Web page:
Dana Zumr (far left) and Fr Anton Kurmann SJ (far right) with scholastics from Myanmar and Timor-Leste supported by the Swiss Mission Office | Photo by Harry Setianto SJ
Dana Zumr (far left) and Fr Anton Kurmann SJ (far right) with scholastics from Myanmar and Timor-Leste supported by the Swiss Mission Office | Photo by Harry Setianto SJ

At the Arrupe International Residence (AIR) in Manila, diversity is not aspirational–it is a reality.

“We have a global family,” shared Fr Anton Kurmann SJ, a Swiss Jesuit who stayed at AIR from 2001 to 2004 while studying sociology at the Ateneo de Manila University. “This connectedness is one of the great contributions of AIR.”

Jesuits from across Asia Pacific, South Asia, Europe, North America and Africa come to AIR for the unique residential and formation experience it offers. Living there gives them a chance to engage in intercultural sharing on a daily basis. It is also an opportunity to build great networks for their future ministries.

“Globalisation brings us into contact with people of different nationalities and different religions, and we must be able to find ways to dialogue,” said Fr Kurmann during a recent trip to the Philippines as director of the Swiss Mission Office.

His time at AIR challenged him to adapt and be “more international” in his concept of the world. “One of my first struggles was to accept that in Arrupe people drink wine and beer with ice cubes,” he related in mild bewilderment and smiling. “In my culture, that’s a mortal sin, but I learnt to accept that it also works.”

Fr Kurmann strongly believes that Jesuits must be “interculturally competent”. Being only in their community, he says, is not an option for Jesuits. He cites AIR as a model in preparing Jesuits for international apostolates. The diversity of life at AIR complements the Asian Theology Programme at Loyola School of Theology (LST) to help prepare Jesuits–wherever they come from–for service within their own contexts of the universal mission of the Society.

“In Arrupe, you live with people from a variety of ethnicities and cultures, while LST gives you the tools to reflect on your experiences in your daily community life. If you are still more interested, Ateneo provides you with courses such as anthropology and sociology to make you reflect more on making positive interactions,” shared Fr Kurmann.

Fr Kurmann with the AIR Community, September 2002
Fr Kurmann with the AIR Community, September 2002

The Swiss Mission Office has been supporting the Jesuit Conference of Asia Pacific in the last decade or so through scholarships for scholastics staying at AIR. But the partnership goes all the way back at least 20 years–the Swiss Mission Office supported the construction of one of AIR’s buildings in the nineties.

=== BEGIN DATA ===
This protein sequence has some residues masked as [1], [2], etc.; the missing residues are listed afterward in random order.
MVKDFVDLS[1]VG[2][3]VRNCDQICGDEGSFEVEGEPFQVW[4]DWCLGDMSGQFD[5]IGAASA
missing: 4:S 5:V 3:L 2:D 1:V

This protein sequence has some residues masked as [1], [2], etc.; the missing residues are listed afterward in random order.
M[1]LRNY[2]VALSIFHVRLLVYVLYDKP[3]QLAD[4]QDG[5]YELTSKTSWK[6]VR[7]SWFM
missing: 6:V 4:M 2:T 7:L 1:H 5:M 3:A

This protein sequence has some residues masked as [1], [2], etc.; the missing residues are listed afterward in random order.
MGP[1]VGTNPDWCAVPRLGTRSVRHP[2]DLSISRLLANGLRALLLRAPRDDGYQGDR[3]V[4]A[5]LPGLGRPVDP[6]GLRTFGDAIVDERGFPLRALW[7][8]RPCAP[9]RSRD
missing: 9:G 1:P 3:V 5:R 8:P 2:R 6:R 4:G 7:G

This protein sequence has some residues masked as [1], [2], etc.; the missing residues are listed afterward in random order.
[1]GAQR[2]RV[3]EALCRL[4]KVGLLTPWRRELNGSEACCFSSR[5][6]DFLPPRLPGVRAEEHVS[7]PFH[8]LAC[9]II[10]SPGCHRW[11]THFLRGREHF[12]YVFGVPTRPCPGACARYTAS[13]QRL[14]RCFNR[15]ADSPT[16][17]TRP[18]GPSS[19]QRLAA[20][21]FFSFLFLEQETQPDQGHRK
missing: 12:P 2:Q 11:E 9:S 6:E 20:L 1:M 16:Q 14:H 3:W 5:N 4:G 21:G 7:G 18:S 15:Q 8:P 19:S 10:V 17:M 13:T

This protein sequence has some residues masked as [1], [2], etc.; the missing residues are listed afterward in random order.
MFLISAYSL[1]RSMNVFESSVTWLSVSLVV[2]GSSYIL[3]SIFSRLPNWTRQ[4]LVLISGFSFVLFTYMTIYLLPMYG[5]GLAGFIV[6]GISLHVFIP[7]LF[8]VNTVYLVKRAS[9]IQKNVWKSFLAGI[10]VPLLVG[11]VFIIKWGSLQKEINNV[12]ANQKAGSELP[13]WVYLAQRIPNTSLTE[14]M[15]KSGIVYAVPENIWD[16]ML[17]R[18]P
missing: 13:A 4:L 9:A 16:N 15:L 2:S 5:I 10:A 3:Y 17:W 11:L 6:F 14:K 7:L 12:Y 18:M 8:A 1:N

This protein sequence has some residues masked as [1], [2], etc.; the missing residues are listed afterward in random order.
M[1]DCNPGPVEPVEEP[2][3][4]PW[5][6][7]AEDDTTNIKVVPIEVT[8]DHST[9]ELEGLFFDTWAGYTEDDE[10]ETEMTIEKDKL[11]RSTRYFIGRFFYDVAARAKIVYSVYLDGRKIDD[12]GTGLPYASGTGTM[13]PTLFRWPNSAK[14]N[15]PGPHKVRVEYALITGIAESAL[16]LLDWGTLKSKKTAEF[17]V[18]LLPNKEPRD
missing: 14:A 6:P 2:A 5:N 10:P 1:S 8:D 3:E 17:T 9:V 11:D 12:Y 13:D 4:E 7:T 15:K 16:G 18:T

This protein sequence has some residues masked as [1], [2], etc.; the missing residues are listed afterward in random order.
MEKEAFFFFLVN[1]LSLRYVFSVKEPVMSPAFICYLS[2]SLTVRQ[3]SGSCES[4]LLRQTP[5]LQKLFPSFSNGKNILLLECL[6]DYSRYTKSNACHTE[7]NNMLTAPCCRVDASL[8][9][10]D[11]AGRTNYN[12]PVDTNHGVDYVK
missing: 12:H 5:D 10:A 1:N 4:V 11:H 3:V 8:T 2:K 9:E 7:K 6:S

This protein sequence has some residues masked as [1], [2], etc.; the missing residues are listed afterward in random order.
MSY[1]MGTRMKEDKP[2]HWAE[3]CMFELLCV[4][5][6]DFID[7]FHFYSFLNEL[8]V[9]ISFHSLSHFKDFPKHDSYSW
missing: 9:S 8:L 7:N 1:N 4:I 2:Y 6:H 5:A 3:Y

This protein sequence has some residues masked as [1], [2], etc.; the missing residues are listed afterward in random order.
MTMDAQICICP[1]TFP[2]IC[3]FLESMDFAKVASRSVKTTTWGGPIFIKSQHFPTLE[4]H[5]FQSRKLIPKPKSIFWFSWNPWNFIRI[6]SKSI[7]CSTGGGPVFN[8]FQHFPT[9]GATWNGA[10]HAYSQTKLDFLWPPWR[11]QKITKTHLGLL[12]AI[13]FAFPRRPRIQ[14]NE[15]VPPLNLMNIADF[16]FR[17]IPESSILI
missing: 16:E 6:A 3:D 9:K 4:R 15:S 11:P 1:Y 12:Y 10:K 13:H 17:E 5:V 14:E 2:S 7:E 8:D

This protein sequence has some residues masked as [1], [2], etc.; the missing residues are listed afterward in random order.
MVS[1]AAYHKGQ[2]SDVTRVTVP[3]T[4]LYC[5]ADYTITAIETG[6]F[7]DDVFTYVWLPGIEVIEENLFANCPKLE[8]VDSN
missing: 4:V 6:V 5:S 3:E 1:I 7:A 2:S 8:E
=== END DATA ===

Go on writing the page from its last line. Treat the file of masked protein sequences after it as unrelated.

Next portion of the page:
“Supporting a Jesuit institution which does education and formation in an international setting like AIR makes a lot of sense because you fulfil one of the core functions of being a Jesuit, which is to be open to encountering people of other cultures and traditions,” said Dana Zumr, Swiss Mission Office CEO.

Zumr sees Jesuits as a bridge between communities. “Some people can do more in terms of playing an active part in bringing people together,” she said. “Jesuits, from the beginning, have done this through their approach of going to other communities, trying to adapt themselves to the culture and bringing it back to where they come from.”

She cites Myanmar as an example, a country very rich in culture with more than 100 distinct ethnic groups. “If the scholastics from Myanmar staying at AIR could help the Society go in that direction of intercultural dialogue, that would be something I would hope they would bring back to their country,” she said.

She also hopes to start long term relationships between the Swiss Mission Office and the scholastics they support, who eventually become priests and with pastoral ministries. “If they have ideas or projects, maybe Switzerland could support them. I think that would be great,” she said.

Fr Kurmann and Zumr believe that the future lies in Asia and subsidising the formation of the next generation of Jesuits is like having a glimpse of the future. “You have so many young people. They study theology but they are also connected to the other major religions, like Islam, Buddhism and even Hinduism. It’s a very interesting crystallisation. This is the core place to do all those connections,” said Zumr.

But Asia also faces many challenges, and the Swiss Mission Office also hopes to contribute to these areas.

“We want to support leadership, pedagogy and research, particularly on ecology. We want to contribute to research in the local context,” said Fr Kurmann. These areas are important to the Jesuit Conference of Asia Pacific.

“The conference has been a most reliable partner,” said Fr Kurmann. “It’s a constructive collaboration.”